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Photography & Videography Techniques and Equipment This forum is for the discussion of technical and practical details of how to take good pictures and videos, as well as discuss the equipment used in that pursuit.

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Old 02-22-2018, 02:31 AM   #1
Spring is springing, and a new camera to play with.

Looks like as chilly as January was here, February is trying to make up for that in spades with much warmer temps. High 70s, hitting into the 80s every day. Plants are going nuts thinking that Spring is here and here to stay. Hope they all don't get surprised by a sudden late freeze like we had last year. Definitely knocked out a lot of blooms, new growth, and newly developing fruits on a bunch of our fruit trees.

Anyway, seems like I have a problem in that I just can't seem to buy just one camera at a time. I bought the Sony RX10 IV "bridge" camera not all that long ago (which is phenomenal in it's own right), and then I've been looking for a suitable replacement for the ancient FujiFilm FinePix S3 Pro camera body that I have been using with my Nikon lenses for quite a number of years now. Well, let me think. 12 years? I have a gap in my photo backup files from 2002 thru 2006, so I'm not sure exactly. So I'm guessing I got it at least in 2006, but maybe before.

The Fuji still works just fine, but I figured that camera technology HAD to have improved substantially from when I bought that camera back then. Matter of fact, I bought it used, if I remember correctly, from a guy getting out of still photography and going more heavily into video. Anyway, Fuji apparently got out of producing camera bodies that could mount Nikon lenses (or else I just didn't look hard enough for one), so I felt I was going to have to go with an actual Nikon camera body this time. Nikon had recently come out with the D500, which was getting high marks but I was really leaning more towards a full frame (FX format) body. The D500 is a 20.9 megapixel camera, but a small sensor frame (DX format) body. Still, a big step up from my Fuji, but I had been looking at specs for the Nikon D810 body which has 36.3 megapixels which seemed like a more "future proof" step to take. But reviews felt that the D810 was getting long in the tooth, and didn't have the fast autofocus capabilities of the newer model cameras. And it was stuck with 1080P video, instead of 4K. Not that Nikon has ever been any great shakes at implementing video, but still, I can't see me ever settling for any camera device with less than 4K video again. So rumors were that Nikon was likely working on an upgrade to the D810 sometime rather soon.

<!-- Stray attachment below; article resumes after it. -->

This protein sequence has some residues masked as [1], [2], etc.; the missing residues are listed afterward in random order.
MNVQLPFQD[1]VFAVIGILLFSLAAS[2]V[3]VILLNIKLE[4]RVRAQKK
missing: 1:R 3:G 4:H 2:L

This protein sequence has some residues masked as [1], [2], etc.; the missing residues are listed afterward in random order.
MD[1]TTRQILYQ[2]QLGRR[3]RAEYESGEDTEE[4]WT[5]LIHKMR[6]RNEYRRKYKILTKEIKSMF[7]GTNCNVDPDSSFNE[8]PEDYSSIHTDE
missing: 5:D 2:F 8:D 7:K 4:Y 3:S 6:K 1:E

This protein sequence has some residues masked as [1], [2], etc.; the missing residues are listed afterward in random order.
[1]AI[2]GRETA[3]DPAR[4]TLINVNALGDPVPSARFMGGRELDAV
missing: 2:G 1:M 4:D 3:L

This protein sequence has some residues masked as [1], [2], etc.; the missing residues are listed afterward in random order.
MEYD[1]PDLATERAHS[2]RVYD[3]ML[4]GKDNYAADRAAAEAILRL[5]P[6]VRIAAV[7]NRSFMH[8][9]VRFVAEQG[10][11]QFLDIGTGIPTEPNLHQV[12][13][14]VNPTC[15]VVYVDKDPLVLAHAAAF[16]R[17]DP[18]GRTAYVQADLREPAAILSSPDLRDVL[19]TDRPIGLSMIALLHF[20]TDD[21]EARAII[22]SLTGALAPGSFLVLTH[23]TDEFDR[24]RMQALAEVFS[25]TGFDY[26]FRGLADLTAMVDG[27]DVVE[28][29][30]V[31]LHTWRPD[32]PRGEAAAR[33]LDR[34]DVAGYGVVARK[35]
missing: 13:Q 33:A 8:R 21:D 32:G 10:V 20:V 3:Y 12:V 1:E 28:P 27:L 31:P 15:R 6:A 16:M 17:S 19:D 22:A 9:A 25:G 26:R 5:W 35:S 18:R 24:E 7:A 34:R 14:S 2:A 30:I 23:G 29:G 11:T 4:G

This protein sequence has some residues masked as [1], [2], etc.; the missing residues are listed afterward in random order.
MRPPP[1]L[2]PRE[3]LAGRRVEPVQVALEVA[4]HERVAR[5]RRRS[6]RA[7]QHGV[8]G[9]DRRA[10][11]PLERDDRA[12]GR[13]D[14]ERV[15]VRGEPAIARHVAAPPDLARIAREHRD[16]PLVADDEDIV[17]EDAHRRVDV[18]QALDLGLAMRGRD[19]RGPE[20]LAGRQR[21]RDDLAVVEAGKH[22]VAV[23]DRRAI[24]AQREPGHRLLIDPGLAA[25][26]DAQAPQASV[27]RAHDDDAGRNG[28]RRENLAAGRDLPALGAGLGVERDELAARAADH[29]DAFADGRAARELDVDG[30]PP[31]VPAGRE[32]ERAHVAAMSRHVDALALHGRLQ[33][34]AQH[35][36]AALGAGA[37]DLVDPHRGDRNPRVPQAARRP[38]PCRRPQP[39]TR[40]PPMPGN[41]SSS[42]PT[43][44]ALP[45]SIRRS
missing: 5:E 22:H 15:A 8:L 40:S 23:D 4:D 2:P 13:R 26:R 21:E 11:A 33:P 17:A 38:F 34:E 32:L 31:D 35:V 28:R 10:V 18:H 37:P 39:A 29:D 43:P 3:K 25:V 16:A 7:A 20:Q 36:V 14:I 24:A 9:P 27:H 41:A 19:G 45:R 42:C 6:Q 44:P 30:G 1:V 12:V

Nikon also recently introduced the D5 camera body, that is real expensive (for me, anyway), and although it is branded as being a full frame (FX) body, the megapixel count is actually less than the D500 at 20.8 megapixels. I just felt it odd that the D5 didn't have a much higher pixel count, so I thought that perhaps Nikon would be coming out with something that might fill that slot. In any event, the D5 was just out of the question because of expense, anyway.

And yeah, the rumors were correct. Nikon came out with the D850. It was announced late July, 2017, and started shipping to dealers in September. I wasn't about to be the first on my block with something new like this, so I just sat back and waited for first hand actual reviews of this new camera body. And they were not only glowing, people seemed to actually be going berserk over this new camera. Well, I guess so. A 45.7 megapixel camera that had most of the capabilities for auto focus and general performance of the D500 and the D5. I do wish it had 4K at 60 fps, but heck, I guess I couldn't hope for everything. 30 fps will do in a pinch. So anyway, rabidly glowing reviews were coming in, with some people even claiming that Nikon has wildly underpriced this new camera body. It was on backorder absolutely EVERYWHERE from the moment it was offered for sale, unless you wanted to pay scalpers twice MSRP for one. Matter of fact, it is STILL on backorder every place I have looked even today! Nikon can't build them fast enough to keep up with the overwhelming demand! The place I ordered it from (Crutchfield) got it to me after waiting for only a month, so I guess I was lucky. I've heard of people waiting MANY months for their orders to be fulfilled.